Dino Rossi and state Republicans are leveling a charge against Patty Murray that Republicans often use on Democrats, that she’s kowtowing to the union bosses. But they may have picked the wrong backdrop to launch this attack.
As recounted today by S-R reporter Chelsea Bannach, the Spokane Labor Rally, a biannual feature of the local political scene, was held Wednesday at the Spokane County Fairgrounds.
For those unfamiliar with the labor rally, it’s a chance for union members, their spouses, kids and miscellaneous family members and friends to have some food and drink after work while listening to candidates the unions’ endorse – mostly Democrats – make a pitch for votes and news media types try to take the temperature of the blue collar voters.
(There is a myth among the state’s political reporters that a chili dog ingested at the Labor Rally will sit uncomfortably in one’s stomach until election day. This is not true; it has never been known to last past Halloween. And Beth Thew of the Spokane Labor Council advises that there weren’t any chili dogs at Wednesday’s rally, but there were veggie burgers. One has to wonder what the labor movement is coming to. But I digress…)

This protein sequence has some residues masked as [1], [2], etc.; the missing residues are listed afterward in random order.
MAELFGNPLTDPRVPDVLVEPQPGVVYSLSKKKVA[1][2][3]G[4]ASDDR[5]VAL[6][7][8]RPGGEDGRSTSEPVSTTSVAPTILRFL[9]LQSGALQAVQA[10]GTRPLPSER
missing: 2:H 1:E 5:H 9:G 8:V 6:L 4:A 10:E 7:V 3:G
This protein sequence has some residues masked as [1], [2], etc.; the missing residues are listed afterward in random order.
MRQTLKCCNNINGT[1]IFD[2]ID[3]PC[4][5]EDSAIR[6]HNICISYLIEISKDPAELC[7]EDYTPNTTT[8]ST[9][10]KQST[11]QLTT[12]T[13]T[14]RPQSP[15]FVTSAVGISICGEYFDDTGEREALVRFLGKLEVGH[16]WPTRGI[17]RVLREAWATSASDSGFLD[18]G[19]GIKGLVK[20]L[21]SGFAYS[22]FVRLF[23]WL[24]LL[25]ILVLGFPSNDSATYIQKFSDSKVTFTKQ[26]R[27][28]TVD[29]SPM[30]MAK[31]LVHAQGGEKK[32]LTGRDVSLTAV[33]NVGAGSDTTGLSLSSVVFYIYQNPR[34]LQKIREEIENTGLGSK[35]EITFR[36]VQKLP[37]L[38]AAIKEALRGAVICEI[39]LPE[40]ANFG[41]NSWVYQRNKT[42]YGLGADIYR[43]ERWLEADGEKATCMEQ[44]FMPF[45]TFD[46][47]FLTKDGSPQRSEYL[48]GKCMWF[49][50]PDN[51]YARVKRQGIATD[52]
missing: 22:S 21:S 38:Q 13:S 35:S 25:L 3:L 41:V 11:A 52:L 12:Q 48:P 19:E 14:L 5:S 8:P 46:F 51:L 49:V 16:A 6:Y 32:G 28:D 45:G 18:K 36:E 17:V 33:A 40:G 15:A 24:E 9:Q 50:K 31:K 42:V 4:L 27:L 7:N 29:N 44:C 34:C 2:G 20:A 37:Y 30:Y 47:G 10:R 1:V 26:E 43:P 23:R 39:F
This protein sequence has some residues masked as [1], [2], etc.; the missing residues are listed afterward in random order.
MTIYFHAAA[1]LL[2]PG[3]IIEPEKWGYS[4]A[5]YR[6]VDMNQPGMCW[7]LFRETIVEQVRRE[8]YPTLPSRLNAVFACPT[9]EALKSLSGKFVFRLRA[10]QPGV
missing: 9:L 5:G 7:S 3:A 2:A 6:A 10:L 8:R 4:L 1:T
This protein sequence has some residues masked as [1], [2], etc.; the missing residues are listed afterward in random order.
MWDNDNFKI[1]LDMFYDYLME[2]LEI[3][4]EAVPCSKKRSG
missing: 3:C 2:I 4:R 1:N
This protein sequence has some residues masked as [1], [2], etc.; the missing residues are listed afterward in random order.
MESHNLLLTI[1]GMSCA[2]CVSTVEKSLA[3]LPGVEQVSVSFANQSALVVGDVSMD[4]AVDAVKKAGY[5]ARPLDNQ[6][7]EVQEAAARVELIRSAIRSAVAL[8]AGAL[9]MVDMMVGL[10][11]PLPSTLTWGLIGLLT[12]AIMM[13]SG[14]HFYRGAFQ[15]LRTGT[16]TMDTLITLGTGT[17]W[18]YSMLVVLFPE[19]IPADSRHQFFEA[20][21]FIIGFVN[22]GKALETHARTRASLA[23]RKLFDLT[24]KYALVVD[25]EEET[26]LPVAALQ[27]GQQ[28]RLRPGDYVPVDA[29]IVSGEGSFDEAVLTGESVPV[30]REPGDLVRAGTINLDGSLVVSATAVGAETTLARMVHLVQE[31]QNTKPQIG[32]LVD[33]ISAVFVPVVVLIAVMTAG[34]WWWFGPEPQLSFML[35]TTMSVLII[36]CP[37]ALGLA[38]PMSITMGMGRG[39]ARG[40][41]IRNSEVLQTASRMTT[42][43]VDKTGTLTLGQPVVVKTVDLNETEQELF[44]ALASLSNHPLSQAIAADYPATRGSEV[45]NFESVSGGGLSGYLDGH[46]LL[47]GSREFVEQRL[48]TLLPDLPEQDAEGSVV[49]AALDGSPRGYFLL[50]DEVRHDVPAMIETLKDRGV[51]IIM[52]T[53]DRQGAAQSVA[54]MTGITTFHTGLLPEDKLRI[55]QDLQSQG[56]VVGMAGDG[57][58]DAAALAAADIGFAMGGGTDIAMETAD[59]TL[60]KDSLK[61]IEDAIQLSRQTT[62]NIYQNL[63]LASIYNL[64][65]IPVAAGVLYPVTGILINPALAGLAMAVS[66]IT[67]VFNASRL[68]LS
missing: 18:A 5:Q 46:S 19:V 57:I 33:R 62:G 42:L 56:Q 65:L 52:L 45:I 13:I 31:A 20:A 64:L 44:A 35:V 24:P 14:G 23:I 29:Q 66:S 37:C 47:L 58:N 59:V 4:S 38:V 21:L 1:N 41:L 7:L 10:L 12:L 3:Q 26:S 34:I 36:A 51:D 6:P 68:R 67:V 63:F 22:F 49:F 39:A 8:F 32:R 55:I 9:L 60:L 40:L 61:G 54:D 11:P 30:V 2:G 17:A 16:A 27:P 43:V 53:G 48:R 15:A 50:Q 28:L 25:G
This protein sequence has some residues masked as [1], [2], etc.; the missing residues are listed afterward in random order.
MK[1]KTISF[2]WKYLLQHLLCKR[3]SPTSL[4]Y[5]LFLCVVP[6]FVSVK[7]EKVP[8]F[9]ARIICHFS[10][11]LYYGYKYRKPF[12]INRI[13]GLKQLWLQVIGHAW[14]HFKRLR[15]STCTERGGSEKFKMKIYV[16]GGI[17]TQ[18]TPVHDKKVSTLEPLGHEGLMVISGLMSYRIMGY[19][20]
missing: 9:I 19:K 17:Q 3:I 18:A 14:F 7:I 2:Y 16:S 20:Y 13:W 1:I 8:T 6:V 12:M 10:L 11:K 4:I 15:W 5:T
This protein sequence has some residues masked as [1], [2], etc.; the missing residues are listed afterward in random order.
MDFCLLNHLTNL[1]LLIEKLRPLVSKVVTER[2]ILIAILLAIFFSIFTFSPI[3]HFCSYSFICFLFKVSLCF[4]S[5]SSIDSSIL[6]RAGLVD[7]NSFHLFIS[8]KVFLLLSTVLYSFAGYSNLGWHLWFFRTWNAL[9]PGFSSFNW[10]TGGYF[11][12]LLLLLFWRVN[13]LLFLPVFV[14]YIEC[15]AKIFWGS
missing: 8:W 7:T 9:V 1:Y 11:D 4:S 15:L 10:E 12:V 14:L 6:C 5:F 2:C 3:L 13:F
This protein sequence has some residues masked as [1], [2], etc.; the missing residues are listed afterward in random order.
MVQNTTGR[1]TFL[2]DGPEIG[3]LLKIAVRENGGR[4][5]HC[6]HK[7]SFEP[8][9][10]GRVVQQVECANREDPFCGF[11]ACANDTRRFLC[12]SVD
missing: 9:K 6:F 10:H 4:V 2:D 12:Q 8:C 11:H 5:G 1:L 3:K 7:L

For presidential speeches, one would think there’d be scrupulous attention to the small things…like securing the presidential seal on the podium.
But apparently, one would not always be correct in that assumption.
The ding dongs Michael Baumgartner will hear this weekend won’t be from ringing the doorbells of potential voters.
They will be wedding bells.
(OK, that was dumbest lede ever, sorry.)
Republican Michael Baumgartner will get a break this weekend from the state’s costliest legislative race to get married.
He and his fiancee, British citizen Eleanor Mayne, aren’t just going to the Courthouse. They’re getting hitched in front 200 or so people on Sunday at the Cathedral of Our Lady of Lourdes in downtown Spokane. Reception to follow at the Spokane Club.